The Buick Wildcat is a full-size car that was produced by Buick from the 1963 to 1970 model years. Taking its name from a series of 1950s Buick concept cars, the Wildcat replaced the Invicta within the “junior” B-body Buick sedan range. Serving as the higher-performance full-size Buick, the Wildcat was slotted between the LeSabre and the larger C-body Electra.

Following two generations of the model line, the Wildcat was replaced by the Buick Centurion for 1971. With the introduction of the personal luxury Buick Riviera sales of the Wildcat dropped, as Buick full-size lines shifted away from high performance and entirely towards medium-price luxury.

First generation (1963–1964)

From 1963 to 1970 the Wildcat was its own series, no longer an Invicta subseries. The 1963 model had a large aluminum trim panel on the side, while 1964 models had vertically situated chrome hash-marks on the lower front quarter panel directly behind the front wheel housings and did not have the traditional horizontal VentiPorts like other Buicks.

After becoming its own full series in 1963, the Wildcat added a convertible and four-door hardtop sedan to the original two-door hardtop coupe introduced in 1962. In the four-door version, a bench seat was standard but the bucket seat and console interior used in the coupe and convertible were optional. In 1964, a pillared four-door sedan was added to the line and two levels of trim were available – standard and custom, with a mid-line deluxe subseries added for 1965 only.

From 1966 to 1969, the base (with trim similar to the 1965 Wildcat deluxe) and custom trims were again the sole options. The Wildcat’s wheelbase was 123 in (3,124 mm) in comparison to the top level Electra at 126 in (3,200 mm). The listed retail price for the Sport Coupe 2-door hardtop was $3,849 ($34,068 in 2021 dollars).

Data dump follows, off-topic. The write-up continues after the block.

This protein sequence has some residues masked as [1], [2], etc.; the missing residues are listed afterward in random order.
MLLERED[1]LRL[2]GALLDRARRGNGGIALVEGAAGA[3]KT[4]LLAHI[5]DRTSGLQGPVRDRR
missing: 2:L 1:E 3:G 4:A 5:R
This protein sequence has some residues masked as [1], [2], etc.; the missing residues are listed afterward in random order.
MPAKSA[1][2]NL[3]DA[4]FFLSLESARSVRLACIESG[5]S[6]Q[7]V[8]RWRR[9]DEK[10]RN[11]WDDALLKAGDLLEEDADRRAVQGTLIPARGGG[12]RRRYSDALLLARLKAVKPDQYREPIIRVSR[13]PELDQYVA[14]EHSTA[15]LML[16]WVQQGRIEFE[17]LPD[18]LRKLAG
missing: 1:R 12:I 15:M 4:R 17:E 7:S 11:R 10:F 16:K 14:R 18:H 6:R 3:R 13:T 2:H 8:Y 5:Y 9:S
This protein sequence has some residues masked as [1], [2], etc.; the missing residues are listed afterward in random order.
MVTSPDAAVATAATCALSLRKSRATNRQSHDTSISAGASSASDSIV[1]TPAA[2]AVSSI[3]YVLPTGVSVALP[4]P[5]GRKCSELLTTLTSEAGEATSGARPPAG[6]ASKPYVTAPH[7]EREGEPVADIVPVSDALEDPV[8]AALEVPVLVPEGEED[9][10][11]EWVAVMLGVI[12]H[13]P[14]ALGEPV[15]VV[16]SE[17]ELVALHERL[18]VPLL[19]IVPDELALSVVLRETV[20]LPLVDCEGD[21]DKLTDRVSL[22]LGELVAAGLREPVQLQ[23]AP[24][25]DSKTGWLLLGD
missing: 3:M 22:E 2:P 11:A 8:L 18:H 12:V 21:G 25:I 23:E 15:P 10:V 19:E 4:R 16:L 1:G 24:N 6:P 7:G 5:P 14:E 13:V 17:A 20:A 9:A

The 325 hp (242 kW) 401 cubic-inch Wildcat V8 remained the standard engine through 1966. From 1964 to 1966 a larger, 425 cubic-inch, Wildcat V8 was also available, producing either 340 hp (254 kW) with a factory four-barrel carburetor or 360 hp (268 kW) with two four-barrel carburetors (“dual quads”).

This version also featured finned cast aluminum valve covers with the Buick logo embossed on the top. Also beginning in 1964, a three-speed manual transmission with column shift became standard equipment on all Wildcats, with either the four-speed manual (1963-1965 only) or three-speed automatic Super Turbine 400 transmissions as options.

Engine names referred to engine torque output rather than displacement. The “Wildcat 445” was a 401 CID V8 that produced a peak torque rating of 445 lb⋅ft (603 N⋅m), while the “Wildcat 465” was a 425 CID V8 that produced 465 lb⋅ft (630 N⋅m) of torque. The “dual quad” version of the Wildcat 465 was dubbed “Super Wildcat”.

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